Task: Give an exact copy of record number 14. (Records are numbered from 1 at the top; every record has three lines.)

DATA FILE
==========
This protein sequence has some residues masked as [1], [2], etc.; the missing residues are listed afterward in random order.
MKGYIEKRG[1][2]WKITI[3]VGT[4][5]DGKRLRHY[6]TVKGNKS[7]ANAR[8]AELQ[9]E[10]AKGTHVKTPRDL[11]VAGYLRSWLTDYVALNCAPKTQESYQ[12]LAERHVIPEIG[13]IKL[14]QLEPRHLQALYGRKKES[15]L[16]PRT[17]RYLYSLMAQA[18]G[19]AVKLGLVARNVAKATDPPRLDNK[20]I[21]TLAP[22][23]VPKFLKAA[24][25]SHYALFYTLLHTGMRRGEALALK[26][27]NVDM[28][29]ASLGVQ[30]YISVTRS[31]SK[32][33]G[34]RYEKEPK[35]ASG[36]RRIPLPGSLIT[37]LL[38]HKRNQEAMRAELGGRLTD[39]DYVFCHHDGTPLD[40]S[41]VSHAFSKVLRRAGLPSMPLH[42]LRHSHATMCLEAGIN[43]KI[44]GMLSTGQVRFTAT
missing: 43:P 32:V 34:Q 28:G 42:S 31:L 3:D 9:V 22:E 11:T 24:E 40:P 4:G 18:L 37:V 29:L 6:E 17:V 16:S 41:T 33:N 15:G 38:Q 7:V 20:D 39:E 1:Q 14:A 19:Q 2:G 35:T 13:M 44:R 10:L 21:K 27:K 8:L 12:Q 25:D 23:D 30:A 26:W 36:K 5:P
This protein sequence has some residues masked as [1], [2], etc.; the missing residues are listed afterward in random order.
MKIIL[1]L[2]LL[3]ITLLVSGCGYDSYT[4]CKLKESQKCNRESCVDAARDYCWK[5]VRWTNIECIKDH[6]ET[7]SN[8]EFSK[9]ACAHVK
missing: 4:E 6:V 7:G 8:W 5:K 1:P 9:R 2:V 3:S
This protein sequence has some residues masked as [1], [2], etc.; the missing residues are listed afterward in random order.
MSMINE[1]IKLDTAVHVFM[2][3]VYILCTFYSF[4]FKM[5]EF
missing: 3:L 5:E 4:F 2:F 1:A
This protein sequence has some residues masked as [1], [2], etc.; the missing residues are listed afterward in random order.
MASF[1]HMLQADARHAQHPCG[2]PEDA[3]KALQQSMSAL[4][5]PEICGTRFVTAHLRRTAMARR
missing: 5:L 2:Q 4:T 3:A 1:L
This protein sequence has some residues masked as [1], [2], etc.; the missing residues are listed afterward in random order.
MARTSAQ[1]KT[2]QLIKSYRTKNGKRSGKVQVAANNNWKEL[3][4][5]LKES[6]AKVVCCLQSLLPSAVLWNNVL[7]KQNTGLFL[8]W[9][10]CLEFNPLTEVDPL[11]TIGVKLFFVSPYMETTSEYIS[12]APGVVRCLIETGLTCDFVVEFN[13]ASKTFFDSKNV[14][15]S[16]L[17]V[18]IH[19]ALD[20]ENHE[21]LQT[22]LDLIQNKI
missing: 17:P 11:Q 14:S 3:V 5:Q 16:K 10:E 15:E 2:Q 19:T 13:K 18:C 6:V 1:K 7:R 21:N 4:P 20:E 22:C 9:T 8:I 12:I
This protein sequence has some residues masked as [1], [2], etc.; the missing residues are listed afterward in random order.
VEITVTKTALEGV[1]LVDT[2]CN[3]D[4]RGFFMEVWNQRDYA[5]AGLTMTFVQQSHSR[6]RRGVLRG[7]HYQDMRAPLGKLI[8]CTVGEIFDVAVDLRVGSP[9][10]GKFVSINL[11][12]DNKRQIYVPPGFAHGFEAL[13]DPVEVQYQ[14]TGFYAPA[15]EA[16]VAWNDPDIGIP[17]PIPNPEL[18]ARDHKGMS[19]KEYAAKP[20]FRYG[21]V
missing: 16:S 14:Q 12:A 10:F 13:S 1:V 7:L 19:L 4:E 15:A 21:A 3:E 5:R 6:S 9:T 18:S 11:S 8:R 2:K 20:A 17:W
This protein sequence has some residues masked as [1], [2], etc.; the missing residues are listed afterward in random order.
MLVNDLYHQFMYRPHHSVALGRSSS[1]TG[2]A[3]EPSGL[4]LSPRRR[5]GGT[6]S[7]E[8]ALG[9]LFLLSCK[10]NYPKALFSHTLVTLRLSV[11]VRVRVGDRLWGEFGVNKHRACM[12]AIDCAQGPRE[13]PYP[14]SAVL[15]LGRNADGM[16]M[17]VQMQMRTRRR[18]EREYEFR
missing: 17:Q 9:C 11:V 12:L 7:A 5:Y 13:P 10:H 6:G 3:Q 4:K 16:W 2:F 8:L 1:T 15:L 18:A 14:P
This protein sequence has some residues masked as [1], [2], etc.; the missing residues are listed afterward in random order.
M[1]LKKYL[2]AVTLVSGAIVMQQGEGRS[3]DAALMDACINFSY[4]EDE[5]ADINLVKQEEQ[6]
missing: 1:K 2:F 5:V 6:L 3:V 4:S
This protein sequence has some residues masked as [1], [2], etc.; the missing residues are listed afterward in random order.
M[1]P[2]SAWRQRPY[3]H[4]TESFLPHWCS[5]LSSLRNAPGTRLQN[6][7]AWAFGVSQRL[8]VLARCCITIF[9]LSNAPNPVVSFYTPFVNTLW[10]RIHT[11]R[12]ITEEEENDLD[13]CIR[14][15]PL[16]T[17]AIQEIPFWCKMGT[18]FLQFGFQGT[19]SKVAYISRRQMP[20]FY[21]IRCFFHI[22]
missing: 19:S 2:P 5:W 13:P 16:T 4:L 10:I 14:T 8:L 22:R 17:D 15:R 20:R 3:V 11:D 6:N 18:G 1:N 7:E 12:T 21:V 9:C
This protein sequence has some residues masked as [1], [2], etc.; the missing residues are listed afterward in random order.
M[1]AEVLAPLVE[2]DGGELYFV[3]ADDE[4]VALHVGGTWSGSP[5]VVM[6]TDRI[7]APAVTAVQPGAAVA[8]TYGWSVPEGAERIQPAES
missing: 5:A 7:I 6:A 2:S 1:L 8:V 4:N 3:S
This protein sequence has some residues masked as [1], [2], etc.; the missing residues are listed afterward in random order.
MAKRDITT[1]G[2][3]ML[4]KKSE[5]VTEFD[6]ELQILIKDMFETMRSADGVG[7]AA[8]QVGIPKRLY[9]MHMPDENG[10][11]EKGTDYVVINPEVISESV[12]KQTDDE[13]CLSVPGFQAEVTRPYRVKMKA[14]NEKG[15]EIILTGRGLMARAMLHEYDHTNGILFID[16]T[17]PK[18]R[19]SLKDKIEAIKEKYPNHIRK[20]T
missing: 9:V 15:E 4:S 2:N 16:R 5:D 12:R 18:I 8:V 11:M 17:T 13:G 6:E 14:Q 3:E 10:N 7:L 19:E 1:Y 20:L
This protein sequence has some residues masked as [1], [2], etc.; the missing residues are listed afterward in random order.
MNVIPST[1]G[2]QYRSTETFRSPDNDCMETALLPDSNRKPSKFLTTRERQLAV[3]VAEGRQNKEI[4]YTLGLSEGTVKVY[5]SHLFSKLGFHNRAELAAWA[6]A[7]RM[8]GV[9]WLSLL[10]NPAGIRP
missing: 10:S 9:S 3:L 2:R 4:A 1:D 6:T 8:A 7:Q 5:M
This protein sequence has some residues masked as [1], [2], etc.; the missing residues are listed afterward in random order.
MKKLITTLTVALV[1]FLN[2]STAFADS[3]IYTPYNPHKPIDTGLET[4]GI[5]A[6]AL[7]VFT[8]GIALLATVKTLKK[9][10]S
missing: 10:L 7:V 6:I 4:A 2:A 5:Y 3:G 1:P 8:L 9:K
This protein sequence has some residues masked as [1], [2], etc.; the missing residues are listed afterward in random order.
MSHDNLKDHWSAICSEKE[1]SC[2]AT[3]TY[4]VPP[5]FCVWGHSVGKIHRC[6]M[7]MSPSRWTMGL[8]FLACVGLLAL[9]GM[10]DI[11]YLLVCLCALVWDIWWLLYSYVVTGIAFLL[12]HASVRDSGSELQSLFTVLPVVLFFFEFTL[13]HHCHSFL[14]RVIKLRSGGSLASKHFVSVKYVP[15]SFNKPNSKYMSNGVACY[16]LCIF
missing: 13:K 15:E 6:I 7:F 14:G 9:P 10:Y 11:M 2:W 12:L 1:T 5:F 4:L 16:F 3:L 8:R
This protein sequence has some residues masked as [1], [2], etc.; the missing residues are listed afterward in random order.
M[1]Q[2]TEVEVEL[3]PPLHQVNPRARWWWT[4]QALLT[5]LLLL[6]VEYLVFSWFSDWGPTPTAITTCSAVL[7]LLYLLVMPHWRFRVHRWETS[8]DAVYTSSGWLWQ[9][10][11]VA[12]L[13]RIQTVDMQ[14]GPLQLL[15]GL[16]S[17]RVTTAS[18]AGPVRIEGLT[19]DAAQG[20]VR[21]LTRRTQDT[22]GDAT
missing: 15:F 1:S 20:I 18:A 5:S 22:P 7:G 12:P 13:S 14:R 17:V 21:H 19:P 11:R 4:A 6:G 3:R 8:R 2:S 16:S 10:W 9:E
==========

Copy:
This protein sequence has some residues masked as [1], [2], etc.; the missing residues are listed afterward in random order.
MSHDNLKDHWSAICSEKE[1]SC[2]AT[3]TY[4]VPP[5]FCVWGHSVGKIHRC[6]M[7]MSPSRWTMGL[8]FLACVGLLAL[9]GM[10]DI[11]YLLVCLCALVWDIWWLLYSYVVTGIAFLL[12]HASVRDSGSELQSLFTVLPVVLFFFEFTL[13]HHCHSFL[14]RVIKLRSGGSLASKHFVSVKYVP[15]SFNKPNSKYMSNGVACY[16]LCIF
missing: 13:K 15:E 6:I 7:F 14:G 9:P 10:Y 11:M 2:W 12:L 1:T 5:F 4:L 16:F 3:L 8:R